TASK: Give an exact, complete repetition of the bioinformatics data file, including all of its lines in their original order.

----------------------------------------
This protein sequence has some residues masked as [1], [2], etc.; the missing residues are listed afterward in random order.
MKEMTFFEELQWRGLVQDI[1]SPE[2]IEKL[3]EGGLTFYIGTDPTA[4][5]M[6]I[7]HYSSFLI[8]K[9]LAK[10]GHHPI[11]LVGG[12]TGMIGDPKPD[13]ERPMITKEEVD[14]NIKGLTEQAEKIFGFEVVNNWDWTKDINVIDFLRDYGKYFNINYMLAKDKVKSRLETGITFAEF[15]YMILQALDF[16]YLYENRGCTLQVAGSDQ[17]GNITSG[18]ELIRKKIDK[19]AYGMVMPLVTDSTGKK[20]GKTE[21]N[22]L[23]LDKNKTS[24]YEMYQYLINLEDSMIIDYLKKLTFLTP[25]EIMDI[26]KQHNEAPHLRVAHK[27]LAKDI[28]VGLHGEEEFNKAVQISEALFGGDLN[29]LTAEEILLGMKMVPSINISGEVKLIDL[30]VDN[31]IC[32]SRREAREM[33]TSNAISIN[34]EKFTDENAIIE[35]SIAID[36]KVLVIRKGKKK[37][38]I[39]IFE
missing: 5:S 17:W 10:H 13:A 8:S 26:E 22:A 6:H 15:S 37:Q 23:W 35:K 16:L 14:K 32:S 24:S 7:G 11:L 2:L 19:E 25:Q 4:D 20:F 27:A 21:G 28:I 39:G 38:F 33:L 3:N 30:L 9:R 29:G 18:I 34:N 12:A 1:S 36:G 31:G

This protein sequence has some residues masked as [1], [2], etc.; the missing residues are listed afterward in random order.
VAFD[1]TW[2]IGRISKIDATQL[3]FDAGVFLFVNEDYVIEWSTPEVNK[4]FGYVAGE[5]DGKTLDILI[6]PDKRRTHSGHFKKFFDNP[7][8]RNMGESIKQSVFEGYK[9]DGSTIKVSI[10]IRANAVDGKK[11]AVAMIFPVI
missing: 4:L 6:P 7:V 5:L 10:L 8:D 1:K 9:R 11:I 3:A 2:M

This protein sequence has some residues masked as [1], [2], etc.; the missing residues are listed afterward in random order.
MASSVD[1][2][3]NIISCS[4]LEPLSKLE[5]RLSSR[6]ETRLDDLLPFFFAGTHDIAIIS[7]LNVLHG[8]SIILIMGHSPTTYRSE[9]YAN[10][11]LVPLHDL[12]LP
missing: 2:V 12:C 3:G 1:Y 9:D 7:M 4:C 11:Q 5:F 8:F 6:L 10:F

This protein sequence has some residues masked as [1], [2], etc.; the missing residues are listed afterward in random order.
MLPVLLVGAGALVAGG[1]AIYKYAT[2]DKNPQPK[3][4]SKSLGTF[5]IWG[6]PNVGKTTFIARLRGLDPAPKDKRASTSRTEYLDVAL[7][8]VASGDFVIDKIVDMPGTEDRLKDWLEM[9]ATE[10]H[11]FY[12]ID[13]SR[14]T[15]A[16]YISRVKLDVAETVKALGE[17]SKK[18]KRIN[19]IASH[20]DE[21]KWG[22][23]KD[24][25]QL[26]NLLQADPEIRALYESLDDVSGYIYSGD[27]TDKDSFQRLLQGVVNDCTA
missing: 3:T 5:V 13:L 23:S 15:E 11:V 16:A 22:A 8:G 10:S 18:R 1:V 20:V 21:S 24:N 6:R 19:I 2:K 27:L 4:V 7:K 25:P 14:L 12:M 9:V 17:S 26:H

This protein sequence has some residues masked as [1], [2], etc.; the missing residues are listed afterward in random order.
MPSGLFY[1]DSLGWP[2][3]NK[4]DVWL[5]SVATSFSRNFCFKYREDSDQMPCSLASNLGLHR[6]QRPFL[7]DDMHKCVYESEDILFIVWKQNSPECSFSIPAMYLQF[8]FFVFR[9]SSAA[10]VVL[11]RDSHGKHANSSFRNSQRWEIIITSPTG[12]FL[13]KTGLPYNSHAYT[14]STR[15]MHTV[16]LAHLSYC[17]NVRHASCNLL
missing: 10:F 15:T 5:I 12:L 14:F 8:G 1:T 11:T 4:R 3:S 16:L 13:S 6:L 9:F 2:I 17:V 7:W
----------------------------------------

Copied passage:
This protein sequence has some residues masked as [1], [2], etc.; the missing residues are listed afterward in random order.
MKEMTFFEELQWRGLVQDI[1]SPE[2]IEKL[3]EGGLTFYIGTDPTA[4][5]M[6]I[7]HYSSFLI[8]K[9]LAK[10]GHHPI[11]LVGG[12]TGMIGDPKPD[13]ERPMITKEEVD[14]NIKGLTEQAEKIFGFEVVNNWDWTKDINVIDFLRDYGKYFNINYMLAKDKVKSRLETGITFAEF[15]YMILQALDF[16]YLYENRGCTLQVAGSDQ[17]GNITSG[18]ELIRKKIDK[19]AYGMVMPLVTDSTGKK[20]GKTE[21]N[22]L[23]LDKNKTS[24]YEMYQYLINLEDSMIIDYLKKLTFLTP[25]EIMDI[26]KQHNEAPHLRVAHK[27]LAKDI[28]VGLHGEEEFNKAVQISEALFGGDLN[29]LTAEEILLGMKMVPSINISGEVKLIDL[30]VDN[31]IC[32]SRREAREM[33]TSNAISIN[34]EKFTDENAIIE[35]SIAID[36]KVLVIRKGKKK[37][38]I[39]IFE
missing: 5:S 17:W 10:H 13:A 8:S 26:E 22:A 6:H 15:S 37:Q 23:W 35:K 16:L 14:K 32:S 24:S 7:G 11:L 2:L 19:E 25:Q 4:D 20:F 27:A 21:G 28:I 39:G 38:F 33:L 3:N 30:L 9:R 29:G 18:I 34:N 12:A 1:S 36:G 31:G

This protein sequence has some residues masked as [1], [2], etc.; the missing residues are listed afterward in random order.
VAFD[1]TW[2]IGRISKIDATQL[3]FDAGVFLFVNEDYVIEWSTPEVNK[4]FGYVAGE[5]DGKTLDILI[6]PDKRRTHSGHFKKFFDNP[7][8]RNMGESIKQSVFEGYK[9]DGSTIKVSI[10]IRANAVDGKK[11]AVAMIFPVI
missing: 4:L 6:P 7:V 5:L 10:L 8:D 1:K 9:R 11:I 3:A 2:M

This protein sequence has some residues masked as [1], [2], etc.; the missing residues are listed afterward in random order.
MASSVD[1][2][3]NIISCS[4]LEPLSKLE[5]RLSSR[6]ETRLDDLLPFFFAGTHDIAIIS[7]LNVLHG[8]SIILIMGHSPTTYRSE[9]YAN[10][11]LVPLHDL[12]LP
missing: 2:V 12:C 3:G 1:Y 9:D 7:M 4:C 11:Q 5:F 8:F 6:L 10:F

This protein sequence has some residues masked as [1], [2], etc.; the missing residues are listed afterward in random order.
MLPVLLVGAGALVAGG[1]AIYKYAT[2]DKNPQPK[3][4]SKSLGTF[5]IWG[6]PNVGKTTFIARLRGLDPAPKDKRASTSRTEYLDVAL[7][8]VASGDFVIDKIVDMPGTEDRLKDWLEM[9]ATE[10]H[11]FY[12]ID[13]SR[14]T[15]A[16]YISRVKLDVAETVKALGE[17]SKK[18]KRIN[19]IASH[20]DE[21]KWG[22][23]KD[24][25]QL[26]NLLQADPEIRALYESLDDVSGYIYSGD[27]TDKDSFQRLLQGVVNDCTA
missing: 3:T 5:V 13:L 23:S 15:E 11:V 16:A 22:A 8:G 10:S 18:R 1:V 20:V 21:S 24:N 6:R 19:I 2:K 27:L 4:V 7:K 25:P 14:L 12:M 9:V 17:S 26:H

This protein sequence has some residues masked as [1], [2], etc.; the missing residues are listed afterward in random order.
MPSGLFY[1]DSLGWP[2][3]NK[4]DVWL[5]SVATSFSRNFCFKYREDSDQMPCSLASNLGLHR[6]QRPFL[7]DDMHKCVYESEDILFIVWKQNSPECSFSIPAMYLQF[8]FFVFR[9]SSAA[10]VVL[11]RDSHGKHANSSFRNSQRWEIIITSPTG[12]FL[13]KTGLPYNSHAYT[14]STR[15]MHTV[16]LAHLSYC[17]NVRHASCNLL
missing: 10:F 15:T 5:I 12:L 14:F 8:G 1:T 11:T 4:R 3:S 16:L 13:S 6:L 9:F 2:I 17:V 7:W